Jonathan Feldstein
Husband, father, grandfather, bridge-builder, Zionist

Please Hold for the President-Elect

Official portrait of Vice President Joe Biden in his West Wing Office at the White House, Jan. 10, 2013. (Official White House Photo by David Lienemann). Wikipedia.

(The following is a detailed, complete, and accurate account of a phone call I did not have with President-elect Joe Biden.)

The other day, my phone rang.  Halfway into the third ring, I answered.


“Please hold for the president-elect,” replied the voice on the other end.

I hadn’t recognized the incoming caller’s number but answered anyway.  My immediate thought was that a friend joking with me, or a telemarketer using a new scheme. Before I could think too much more about it, another voice came on.

“Hi Jonathan, this is Joe Biden. Thanks for taking my call.”

Come on, man!  It sounded like Biden, I suppose, but this HAD to be a friend pulling my leg.

“Biden’s” voice cut off my skeptical thoughts, “Jonathan, I am sure you know that I am going to be sworn in as president soon.  I have been reading your articles and really could use your help.”

I really didn’t know what to say, or think.  I pulled the phone from my ear to look at the caller ID but didn’t recognize it.

“Jonathan, a few years ago you wrote an article that was critical of me and President Obama and how we were handling the Middle East situation.  I remember discussing that with him.  Between us, he was kind of pissed off.  I understood what you were saying, but he was the boss, you know.”

“Don’t tell anyone I said it, ha.  Actually, you can if you want.  Nobody would believe it.  But all during the last months of the campaign, with one Arab country after another making peace with Israel, I said to Jill, ‘You gotta give Trump credit for these major peace deals in the Middle East.’ Of course, I couldn’t say that in the campaign. But I get it. Now, I want to build on it. I need your help please.”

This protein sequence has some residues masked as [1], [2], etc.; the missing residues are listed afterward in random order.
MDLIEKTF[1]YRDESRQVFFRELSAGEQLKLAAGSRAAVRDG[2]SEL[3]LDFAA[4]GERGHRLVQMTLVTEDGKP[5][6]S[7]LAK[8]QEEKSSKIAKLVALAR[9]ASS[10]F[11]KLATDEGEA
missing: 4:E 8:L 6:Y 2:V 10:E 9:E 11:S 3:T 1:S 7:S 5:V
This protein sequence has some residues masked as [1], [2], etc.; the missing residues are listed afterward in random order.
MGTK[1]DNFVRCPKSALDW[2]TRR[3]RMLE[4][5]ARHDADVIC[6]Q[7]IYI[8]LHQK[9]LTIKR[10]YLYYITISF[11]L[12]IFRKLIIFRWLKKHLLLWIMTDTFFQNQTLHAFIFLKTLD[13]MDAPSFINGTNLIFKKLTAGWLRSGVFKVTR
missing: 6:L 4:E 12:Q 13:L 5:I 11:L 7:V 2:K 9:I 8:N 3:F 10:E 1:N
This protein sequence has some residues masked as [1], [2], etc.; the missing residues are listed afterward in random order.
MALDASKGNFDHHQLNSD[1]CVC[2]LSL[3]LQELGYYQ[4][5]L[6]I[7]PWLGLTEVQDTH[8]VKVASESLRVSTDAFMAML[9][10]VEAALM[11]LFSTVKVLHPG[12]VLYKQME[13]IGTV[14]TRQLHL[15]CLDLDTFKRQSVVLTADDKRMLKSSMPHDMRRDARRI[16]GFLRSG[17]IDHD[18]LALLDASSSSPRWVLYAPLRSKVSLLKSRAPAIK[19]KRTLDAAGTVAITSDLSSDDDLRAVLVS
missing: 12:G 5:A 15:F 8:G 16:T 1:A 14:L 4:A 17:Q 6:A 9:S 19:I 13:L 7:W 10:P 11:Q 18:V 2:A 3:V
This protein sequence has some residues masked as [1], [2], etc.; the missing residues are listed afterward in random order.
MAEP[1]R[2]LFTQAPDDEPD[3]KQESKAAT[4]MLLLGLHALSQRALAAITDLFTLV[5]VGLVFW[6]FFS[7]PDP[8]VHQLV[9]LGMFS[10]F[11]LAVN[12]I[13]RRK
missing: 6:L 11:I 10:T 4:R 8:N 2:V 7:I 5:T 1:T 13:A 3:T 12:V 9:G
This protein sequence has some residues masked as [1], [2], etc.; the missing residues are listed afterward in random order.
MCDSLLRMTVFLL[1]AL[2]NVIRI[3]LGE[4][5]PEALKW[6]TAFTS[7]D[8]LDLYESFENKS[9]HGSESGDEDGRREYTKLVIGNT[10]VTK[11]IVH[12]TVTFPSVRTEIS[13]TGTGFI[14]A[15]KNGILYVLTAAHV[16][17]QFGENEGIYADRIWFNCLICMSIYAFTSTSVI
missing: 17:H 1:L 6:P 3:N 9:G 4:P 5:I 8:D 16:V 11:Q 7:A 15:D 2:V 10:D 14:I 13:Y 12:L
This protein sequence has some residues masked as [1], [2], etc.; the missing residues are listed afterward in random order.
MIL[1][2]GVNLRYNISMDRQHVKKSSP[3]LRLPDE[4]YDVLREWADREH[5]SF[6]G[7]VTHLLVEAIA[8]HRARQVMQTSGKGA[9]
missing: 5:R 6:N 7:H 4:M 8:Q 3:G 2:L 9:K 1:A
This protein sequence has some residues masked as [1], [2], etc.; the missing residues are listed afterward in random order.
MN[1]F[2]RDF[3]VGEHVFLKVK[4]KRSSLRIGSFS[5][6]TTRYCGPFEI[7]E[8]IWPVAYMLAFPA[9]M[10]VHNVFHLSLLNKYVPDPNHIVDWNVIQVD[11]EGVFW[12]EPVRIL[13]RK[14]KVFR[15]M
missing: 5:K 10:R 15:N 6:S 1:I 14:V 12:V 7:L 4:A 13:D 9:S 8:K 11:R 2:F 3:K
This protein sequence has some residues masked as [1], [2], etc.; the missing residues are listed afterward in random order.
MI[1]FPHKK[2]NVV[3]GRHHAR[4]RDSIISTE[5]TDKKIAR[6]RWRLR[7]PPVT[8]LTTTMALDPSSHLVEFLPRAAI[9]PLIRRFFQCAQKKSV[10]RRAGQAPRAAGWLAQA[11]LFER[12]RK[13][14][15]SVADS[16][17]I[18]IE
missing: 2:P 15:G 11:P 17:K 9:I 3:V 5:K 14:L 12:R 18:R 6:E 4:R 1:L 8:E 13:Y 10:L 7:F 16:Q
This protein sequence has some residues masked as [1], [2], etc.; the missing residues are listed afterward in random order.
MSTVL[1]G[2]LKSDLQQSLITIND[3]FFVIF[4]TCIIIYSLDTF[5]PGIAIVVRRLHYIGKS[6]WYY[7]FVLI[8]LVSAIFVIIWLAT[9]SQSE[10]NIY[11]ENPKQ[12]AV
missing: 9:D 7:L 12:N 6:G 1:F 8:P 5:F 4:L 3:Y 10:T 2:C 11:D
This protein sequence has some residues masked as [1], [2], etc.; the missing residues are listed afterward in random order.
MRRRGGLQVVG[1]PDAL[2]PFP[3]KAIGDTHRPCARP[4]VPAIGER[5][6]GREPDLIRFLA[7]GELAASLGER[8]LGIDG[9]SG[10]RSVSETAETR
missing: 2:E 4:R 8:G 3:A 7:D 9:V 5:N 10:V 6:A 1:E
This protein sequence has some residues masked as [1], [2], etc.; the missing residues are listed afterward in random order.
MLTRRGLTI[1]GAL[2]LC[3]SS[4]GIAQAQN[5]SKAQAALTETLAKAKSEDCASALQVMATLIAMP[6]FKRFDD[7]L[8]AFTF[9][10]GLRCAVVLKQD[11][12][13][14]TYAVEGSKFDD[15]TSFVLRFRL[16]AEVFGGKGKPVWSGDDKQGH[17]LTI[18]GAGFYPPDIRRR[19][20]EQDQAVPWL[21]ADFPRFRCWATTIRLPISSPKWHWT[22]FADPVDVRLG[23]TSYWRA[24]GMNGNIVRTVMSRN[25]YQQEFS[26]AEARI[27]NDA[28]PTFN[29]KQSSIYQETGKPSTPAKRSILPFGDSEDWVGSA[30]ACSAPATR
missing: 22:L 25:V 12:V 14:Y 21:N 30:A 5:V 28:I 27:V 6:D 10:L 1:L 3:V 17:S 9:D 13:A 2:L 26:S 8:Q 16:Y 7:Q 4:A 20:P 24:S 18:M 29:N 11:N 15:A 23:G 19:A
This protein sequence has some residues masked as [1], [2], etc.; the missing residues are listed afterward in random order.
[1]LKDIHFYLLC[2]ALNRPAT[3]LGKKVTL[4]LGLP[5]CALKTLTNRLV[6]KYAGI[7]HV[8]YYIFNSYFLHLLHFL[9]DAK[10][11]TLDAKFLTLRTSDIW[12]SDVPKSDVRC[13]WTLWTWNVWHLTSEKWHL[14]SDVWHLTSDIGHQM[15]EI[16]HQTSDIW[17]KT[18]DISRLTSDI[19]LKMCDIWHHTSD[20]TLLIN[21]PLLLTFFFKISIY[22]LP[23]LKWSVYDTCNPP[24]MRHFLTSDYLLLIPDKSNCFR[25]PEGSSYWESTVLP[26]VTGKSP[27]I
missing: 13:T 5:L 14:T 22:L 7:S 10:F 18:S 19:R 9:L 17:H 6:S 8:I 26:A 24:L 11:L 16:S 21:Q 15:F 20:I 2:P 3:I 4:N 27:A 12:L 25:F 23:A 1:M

Biden continued, “I really don’t want the anti-Israel wing of the party to make problems.  I have some ideas but want to know what you think.”

“Well Mr. President-elect, I really didn’t expect and wasn’t prepared for your call.”

“Please call me Joe.”

“OK, Joe,” I stammered.  It didn’t seem right but “Mr. President-elect” was too long.

“So, you’re right.  President Trump does deserve credit. One of the reasons he succeeded is that he inherited the situation you left him where many of the Arabs didn’t trust President Obama. The Iran deal emboldened the Iranians and threatened the Arabs.  It threatened us in Israel too. It still does. It had the indirect effect of pushing the Arab states and Israel closer.  I don’t suspect that President Obama realizes this, and if he does, he’s not going to take credit, but it’s the reality.”

“So, Barack and I get the assist?” Joe asked playfully.

“Yeah, I suppose.” Then I got serious again.

“I believe that President Trump understood this and that rather than using the same old stale paradigm, he went way out of the box with a model that’s worked.  Of course, there’s more to do. It didn’t help that the Palestinian Authority and other terror organizations immediately rejected his peace plan, even before it was presented. But by thinking out of the box and presenting opportunities that addressed the reality of the situation, rather than looking at things through a prism of how Obama wanted them to be, Trump did a lot of good vis a vis Israel and peace in general.  You have an opportunity to continue that.”

“Mr. Pres..”


“Joe, I really hope that you won’t revert to the broken paradigm that didn’t work, or run to make a new deal with Iran. Iran is very dangerous. We don’t want it to be that way, but that’s the reality and we need to, you need to, deal with the reality. They’re not peaceful. They don’t want peace. Their people are oppressed. They wreak danger and havoc throughout the world. How anyone doesn’t realize that now, well its beyond me. But it’s the truth.”

“I hear you. Go on.”